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It’s a Concept—Got It?

Part of a Series: Here’s Why I Love Content Types: And You Should, Too

Concepts. Sets of objects, ideas, or events that have characteristics in common and share a common name. They can be concrete (discernable by our senses—car, truck, motorcycle) or abstract (defined by somebody—holiday, conference, leadership).

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Clear Example of a Kitten

Why Concepts Are Important

For designers and teachers, concepts are essential.

  • Building Blocks. Concepts, like declarative knowledge, are another building block of learning. Imagine trying to learn the principles related to why it rains without having any idea what “rain,” “cloud,” “water vapor,” “air,” “warm,” and “cool” mean.
    Without acquiring basic concepts, learners will struggle to learn principles, procedures, or problem-solving methods.
  • Triggers. We respond differently to a mountain lion than a house cat. Correctly categorizing a cat (or a person) as “friend” or “foe” helps us to determine what procedure to follow next (greeting, fight, flight).
  • Shared Meaning. If we use the same concepts, then we can communicate. If not, well, not so much.

How to Teach a Concept

You’ll want to answer the question: Should people be able to tell this from that? Or this from everything else?

  1. (Usually) provide a definition. Note the critical attributes. For example, let’s look at a domestic cat.

    a small domesticated carnivorous mammal with soft fur, a short snout, and retractile claws. It is widely kept as a pet or for catching mice, and many breeds have been developed

    American Oxford Dictionary


  2. Show clear examples and clear nonexamples.
    1. Clear examples are those that obviously fit the definition. Point out the critical attributes. For example: small, mammal, carnivorous, soft furred, short snout, retractile claws.
      Obvious Kitties
    2. Clear nonexamples have something in common with the concept, but definitely, obviously do not fit the concept. Point out which critical attributes are missing.
      Obviously not kitties
  3. Once your learners have mastered clear examples and nonexamples, show divergent (less obvious) examples and close-in (less obvious) nonexamples.
    1. Divergent examples are those that still fit the concept, but our learners may not see that at first. Showing a range of examples helps the learner to identify examples that she would otherwise miss.
      Be sure to point out the variable attributes (characteristics that may be different from cat to cat). For example: coat color, markings, length of fur, eye color, disposition, age, size (within reason), minor variations of ear size and placement, eye shape, and build.

      Less Obvious Kitties

    2. Close-in nonexamples almost fit the concept, but they lack just one or maybe two of the critical attributes—these could be confused with the concept. Showing a range of nonexamples helps the learner to exclude similar but not-quite-right possibilities.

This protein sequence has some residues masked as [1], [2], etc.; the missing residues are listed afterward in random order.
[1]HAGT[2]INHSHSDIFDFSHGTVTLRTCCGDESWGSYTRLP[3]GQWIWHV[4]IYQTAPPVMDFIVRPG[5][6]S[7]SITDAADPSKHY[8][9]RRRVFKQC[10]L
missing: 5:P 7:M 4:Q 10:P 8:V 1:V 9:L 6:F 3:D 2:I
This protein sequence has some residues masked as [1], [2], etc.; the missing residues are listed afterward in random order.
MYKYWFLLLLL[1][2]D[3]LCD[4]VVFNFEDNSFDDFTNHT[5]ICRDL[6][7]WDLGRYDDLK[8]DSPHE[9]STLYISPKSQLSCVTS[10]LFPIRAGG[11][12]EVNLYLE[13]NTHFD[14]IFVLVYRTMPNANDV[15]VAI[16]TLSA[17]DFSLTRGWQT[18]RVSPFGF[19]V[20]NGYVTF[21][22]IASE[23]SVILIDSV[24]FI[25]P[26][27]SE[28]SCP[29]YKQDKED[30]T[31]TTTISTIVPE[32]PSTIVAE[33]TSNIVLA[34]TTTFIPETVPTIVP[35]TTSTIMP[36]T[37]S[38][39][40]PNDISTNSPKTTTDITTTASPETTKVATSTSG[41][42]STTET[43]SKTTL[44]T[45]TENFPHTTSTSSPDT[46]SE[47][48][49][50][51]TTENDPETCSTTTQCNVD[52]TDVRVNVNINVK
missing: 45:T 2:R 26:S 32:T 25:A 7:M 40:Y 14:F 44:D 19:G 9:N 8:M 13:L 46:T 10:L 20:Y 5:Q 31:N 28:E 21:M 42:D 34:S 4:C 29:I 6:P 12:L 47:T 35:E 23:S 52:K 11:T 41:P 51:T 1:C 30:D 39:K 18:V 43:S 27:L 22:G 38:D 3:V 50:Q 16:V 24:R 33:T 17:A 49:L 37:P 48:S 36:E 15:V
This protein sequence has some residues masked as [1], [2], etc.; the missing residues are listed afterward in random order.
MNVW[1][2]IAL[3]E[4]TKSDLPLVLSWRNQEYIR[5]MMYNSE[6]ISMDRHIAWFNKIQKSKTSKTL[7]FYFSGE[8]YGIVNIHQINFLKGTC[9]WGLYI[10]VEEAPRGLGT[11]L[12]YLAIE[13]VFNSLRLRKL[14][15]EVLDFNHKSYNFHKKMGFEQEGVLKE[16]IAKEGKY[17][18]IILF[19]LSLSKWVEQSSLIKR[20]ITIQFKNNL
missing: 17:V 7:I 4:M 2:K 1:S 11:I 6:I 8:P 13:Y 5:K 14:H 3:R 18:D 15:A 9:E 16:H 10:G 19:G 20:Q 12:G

Close in Nonexamples

  4. Test. You’ll know your learner has acquired a concept when he can correctly classify potential instances as examples or nonexamples. Show unfamiliar instances and ask whether they belong to the concept, or not.

Another way to test is to have the learners gather and classify their own examples. If they can tell you why a particular instance fits the concept (or doesn’t), this can be useful, too.


Avoid useless nonexamples. These have so little in common with the attributes of the concept that they do not help the learner to distinguish between instances that belong to the concept and those that do not. These just waste everybody’s time.

Useless Nonexamples

It’s Not So Much about Memory. Memorizing a definition is not the same as acquiring a concept. The first is declarative knowledge: the ability to remember and repeat a definition. The second is being able to sort or classify instances accurately into examples and nonexamples of a particular concept. We are mostly looking for this second skill with concept knowledge.

Spend Enough Time. With concept learning, the most important thing is for learners to recognize new instances of the concept and classify them correctly. The definition is rarely enough. Before teaching procedures or problem solving, be sure your learners have acquired the concepts they’ll need to get the job done.

Watch for overgeneralization (including too many) and under-generalization (not including enough). Provide enough practice and feedback so that your learners can avoid either one.

We use concepts all day long. For example: Is this way of putting something respectful or dismissive? It that a pile of trash or a work in progress? Is this joke harmless or hazing? Is this sentence a learning objective or a learning activity description?

We use definitions, critical and variable attributes, and sets of many different examples to teach concepts. Sorting activities work well, whether low tech (real objects, card sorts, or descriptions) or high tech (online or via games). You should provide a wide variety of relevant examples. Once they can sort those, encourage learners to find their own.

When they’re essential for more complex tasks, ensure that learners “get” the concepts they’ll need to do those tasks well.


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